A Message from the President
October 3, 2019

Nurses and Climate Migration: Revisiting the ‘Dust Bowl’ History


As I write this, it is 97 degrees outside – in Virginia – in October!  Our usual high for this day would be maybe 80 degrees. Most of us cannot even believe it is October!  That and the recent school strikes led by Greta Thunberg, the young activist from Sweden, have turned my attention to nursing’s history in responding to victims of climate disasters. And, as Dr. Wall and I note in our books, Nurses on the Frontlines and Nursing and Disasters (Springer Publishing), and I write about in Nursing Rural America, the instances are many. Today though, I address one in particular as it has to do with “climate migration” – a particular problem that the world will increasingly face in the future as devastation from natural disasters causes millions of people to relocate to survive.1

Such was the case in the 1930s, when a prolonged and serious drought in America’s midsection, intersecting with the collapse of the U.S. economy and overly aggressive plowing of thousands of acres of prairie, led to uninhabitable conditions in the “Dust Bowl” (sections of Kansas, Colorado, Oklahoma, Texas, and New Mexico).  There, the devastating drought and subsequent dust storms choked farms with black sand. Without income from their crops, farmers were unable to pay their mortgages, and were eventually evicted from their homes. Moreover, dust was choking their families as well as the crops.

As a result, more than 250,000 farmers and their families left the plains states and migrated to the west coast to harvest fruits and vegetables. Traveling in battered jalopies packed with tents, bedding, and household items, the families headed to California in search of farmwork.

Photo Credits "Library of Congress"

Arriving in the towns of California’s Imperial and San Joaquin Valleys, the migrants concentrated in appalling numbers, only to discover that work was scarce, pay was little, and living conditions in the squatter camps horrid. Homeless, the migrants lived in rickety cabins owned by their employers or in makeshift “squatter camps” hastily erected along irrigation ditches close to the fields. Without indoor plumbing, families used ditch water for bathing, drinking and toileting. Inevitably dysentery, diarrhea, and other diseases broke out. Tuberculosis was endemic. Other prevalent diseases included conjunctivitis, colds, whooping cough, strep throat, scarlet fever, mumps, and measles.2

Soon Californians saw the filthy tent cities and the Dust Bowl refugees with their “grimy, coughing children” as menaces to their own health. Local citizens soon turned against the itinerants, closing doors to access to medical care, education and housing. Under pressure from local citizens, the State Department of Health was asked to intervene --the migrants had no money for medical care. However, the displaced migrant families were not considered residents in their states of destination, and therefore did not qualify for state relief. As a result, the states soon sought help from the federal government. In response, the federally funded Agriculture Workers Health and Medical Association set up clinics near the ditch camps and employed local public health nurses and part-time physicians to care for the migrants. Traveling from one camp after another, PH nurses made home visits to the makeshift shacks, caring for the sick and teaching prenatal and well-baby care, hygiene, proper diet, and disease prevention. In doing so, nurses had to use what the family had, in some cases teaching young mothers to prepare baby formula using a “saucepan, an empty flask and a tin spoon” or how to make a baby bed from an “orange crate and an old quilt.”4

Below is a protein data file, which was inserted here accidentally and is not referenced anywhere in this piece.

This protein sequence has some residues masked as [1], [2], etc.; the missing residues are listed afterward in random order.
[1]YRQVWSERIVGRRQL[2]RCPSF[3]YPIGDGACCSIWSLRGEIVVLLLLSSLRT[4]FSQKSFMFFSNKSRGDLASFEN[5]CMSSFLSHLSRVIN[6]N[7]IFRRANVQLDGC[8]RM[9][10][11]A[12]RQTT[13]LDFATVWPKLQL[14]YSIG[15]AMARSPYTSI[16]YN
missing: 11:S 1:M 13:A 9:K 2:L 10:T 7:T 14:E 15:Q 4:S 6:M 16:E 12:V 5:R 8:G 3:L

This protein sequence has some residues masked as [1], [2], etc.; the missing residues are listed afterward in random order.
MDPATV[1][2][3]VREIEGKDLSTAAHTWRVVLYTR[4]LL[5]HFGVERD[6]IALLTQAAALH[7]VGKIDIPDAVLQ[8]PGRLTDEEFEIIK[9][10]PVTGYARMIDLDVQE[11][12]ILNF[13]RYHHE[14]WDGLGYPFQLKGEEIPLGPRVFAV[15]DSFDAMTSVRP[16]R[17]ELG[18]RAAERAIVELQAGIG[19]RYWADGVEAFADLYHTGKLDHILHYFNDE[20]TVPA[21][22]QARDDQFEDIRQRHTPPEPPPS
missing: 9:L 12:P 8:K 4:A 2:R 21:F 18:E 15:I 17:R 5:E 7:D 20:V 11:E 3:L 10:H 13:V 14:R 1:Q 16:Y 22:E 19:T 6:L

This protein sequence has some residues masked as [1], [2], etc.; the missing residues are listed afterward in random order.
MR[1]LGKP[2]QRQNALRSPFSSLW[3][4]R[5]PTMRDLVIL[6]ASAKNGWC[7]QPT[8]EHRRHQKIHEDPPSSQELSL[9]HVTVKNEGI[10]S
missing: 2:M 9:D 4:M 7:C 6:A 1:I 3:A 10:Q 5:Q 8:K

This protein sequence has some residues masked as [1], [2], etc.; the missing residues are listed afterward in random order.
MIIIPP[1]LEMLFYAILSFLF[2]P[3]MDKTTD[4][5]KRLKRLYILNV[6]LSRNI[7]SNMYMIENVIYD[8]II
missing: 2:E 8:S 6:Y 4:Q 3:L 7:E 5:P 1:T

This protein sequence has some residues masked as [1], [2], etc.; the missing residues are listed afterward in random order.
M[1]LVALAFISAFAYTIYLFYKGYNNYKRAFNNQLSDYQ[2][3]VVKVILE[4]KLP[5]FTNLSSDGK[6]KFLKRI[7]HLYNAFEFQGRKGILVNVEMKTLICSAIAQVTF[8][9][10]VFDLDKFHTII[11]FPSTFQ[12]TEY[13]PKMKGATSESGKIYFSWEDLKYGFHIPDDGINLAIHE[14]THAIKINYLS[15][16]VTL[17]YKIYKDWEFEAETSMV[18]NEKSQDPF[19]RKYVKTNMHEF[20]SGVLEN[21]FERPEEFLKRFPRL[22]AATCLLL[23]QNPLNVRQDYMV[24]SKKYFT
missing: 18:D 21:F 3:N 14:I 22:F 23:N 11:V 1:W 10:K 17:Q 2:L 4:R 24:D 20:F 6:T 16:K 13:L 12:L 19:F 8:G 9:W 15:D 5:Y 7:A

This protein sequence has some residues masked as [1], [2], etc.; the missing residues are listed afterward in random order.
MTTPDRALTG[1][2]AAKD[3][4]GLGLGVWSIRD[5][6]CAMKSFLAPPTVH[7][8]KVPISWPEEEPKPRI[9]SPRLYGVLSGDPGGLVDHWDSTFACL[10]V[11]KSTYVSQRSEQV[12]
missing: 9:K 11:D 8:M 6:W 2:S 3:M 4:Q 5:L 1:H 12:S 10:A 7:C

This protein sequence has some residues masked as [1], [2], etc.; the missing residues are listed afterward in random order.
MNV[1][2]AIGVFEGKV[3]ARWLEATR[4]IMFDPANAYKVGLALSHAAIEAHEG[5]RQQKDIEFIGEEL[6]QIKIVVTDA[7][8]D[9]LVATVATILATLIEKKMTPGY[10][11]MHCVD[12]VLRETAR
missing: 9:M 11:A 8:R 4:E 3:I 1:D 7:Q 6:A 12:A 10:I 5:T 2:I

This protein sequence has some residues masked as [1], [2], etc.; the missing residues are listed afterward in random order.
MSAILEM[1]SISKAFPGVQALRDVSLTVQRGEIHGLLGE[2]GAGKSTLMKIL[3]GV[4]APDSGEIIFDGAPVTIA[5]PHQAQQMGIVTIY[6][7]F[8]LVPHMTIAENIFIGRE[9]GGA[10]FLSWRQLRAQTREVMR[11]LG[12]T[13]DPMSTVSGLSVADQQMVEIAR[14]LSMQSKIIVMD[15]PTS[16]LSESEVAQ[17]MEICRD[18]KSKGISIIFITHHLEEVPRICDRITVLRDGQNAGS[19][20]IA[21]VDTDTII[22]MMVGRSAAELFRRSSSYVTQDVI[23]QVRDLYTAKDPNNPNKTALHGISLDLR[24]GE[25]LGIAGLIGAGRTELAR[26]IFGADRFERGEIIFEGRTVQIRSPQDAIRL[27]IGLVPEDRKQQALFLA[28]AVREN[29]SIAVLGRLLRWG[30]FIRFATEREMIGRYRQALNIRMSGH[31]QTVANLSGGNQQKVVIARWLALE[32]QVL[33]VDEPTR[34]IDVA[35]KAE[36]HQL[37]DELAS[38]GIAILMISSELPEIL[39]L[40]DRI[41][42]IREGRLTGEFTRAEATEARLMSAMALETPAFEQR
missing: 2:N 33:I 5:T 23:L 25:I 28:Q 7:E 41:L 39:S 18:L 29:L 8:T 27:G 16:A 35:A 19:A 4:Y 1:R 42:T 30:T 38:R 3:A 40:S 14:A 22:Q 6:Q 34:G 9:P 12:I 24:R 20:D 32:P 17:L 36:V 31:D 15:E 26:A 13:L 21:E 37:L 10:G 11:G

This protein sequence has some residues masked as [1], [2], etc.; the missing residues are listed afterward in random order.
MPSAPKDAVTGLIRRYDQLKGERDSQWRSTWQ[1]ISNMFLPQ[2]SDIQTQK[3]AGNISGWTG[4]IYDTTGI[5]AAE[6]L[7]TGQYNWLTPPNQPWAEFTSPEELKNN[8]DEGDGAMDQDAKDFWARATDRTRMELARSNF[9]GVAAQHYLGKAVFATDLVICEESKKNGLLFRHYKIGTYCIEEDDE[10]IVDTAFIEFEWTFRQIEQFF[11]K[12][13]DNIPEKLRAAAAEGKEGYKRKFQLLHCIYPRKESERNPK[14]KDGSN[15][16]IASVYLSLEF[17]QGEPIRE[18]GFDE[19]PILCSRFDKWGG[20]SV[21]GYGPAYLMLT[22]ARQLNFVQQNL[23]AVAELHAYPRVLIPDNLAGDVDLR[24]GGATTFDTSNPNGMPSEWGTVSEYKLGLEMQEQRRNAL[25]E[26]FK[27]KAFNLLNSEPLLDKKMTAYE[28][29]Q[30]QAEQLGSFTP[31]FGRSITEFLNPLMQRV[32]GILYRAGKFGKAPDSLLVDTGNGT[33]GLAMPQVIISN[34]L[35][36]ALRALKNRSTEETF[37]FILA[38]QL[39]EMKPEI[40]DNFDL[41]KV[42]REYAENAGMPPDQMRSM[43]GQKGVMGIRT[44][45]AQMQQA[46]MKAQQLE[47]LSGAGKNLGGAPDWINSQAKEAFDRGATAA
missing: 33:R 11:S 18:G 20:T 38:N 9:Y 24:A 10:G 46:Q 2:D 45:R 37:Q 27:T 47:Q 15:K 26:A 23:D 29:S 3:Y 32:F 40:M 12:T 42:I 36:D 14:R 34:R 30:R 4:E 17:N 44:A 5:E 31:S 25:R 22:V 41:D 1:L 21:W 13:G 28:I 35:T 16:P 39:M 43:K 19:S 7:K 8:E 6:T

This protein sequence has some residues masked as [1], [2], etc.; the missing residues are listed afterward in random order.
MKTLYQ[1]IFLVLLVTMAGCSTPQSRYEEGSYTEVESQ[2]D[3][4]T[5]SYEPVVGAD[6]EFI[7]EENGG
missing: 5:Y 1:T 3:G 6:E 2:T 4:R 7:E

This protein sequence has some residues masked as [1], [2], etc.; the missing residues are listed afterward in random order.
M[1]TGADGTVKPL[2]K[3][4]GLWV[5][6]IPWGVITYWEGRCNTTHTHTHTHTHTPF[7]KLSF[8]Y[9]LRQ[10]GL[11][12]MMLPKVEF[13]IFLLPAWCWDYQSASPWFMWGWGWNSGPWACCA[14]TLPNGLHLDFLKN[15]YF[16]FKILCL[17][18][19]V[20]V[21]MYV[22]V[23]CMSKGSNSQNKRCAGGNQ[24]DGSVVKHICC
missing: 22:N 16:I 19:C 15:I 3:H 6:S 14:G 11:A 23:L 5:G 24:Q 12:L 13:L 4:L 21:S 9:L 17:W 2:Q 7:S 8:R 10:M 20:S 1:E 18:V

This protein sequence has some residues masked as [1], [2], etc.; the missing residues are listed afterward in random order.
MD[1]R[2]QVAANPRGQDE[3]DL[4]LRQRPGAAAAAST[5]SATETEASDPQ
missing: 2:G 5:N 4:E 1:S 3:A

I could go on, but you can also read some of the sources below, as this is supposed to be an editorial, not a complete article. The “Dust Bowl” history is complicated by issues of race, class, and who is considered “worthy” of help.  Revisiting it today (perhaps in your classes?) we can see the problems created not only by the climate migration itself, but also by peoples’ reactions to the newcomers.  It becomes a familiar story:  fear of “others” bringing disease, and “others” taking jobs (in this case from Chinese, Japanese and Mexican laborers who were working the fields in California). It also involves fear of “others” changing the nature of communities with their “different” culture – different that is from the perspective of those who long took for granted the privileges of belonging.

Once again, history can inform the present.

If you would like to comment on this piece, you can reach me at [email protected].

Arlene W. Keeling PhD, RN, FAAN

1 Arlene Keeling, Chapter 7 in John Kirchgessner and Arlene Keeling, Nursing Rural America, (New York: Springer Publishing 2015)
2 Michael Grey, “Dustbowls, Disease, and the New Deal: The Farm Security Administration Migrant Health Programs, 1935-1947,” The Journal of the History of Medicine and Allied Sciences, Inc.  48 (1993): 3-39. See also Mary Sears, “The Nurse and the Migrant,” The Pacific Coast Journal of Nursing 37, 3 (March 1941): 144-46.
3 A. Keeling, Chapter 7, p. 105
4  Anita Faverman, Edna Rockstroh, Freda Whyte and Laura Bolt, “Trailing Child and Maternal Health into California Migratory Agricultural Camps,” Report of the Second Year of the Migratory Demonstration: Nurses’ Report, (July 1937-June 1938): 28-37 (quote p. 36), Hollenberg Collection, Bancroft Library, Berkley.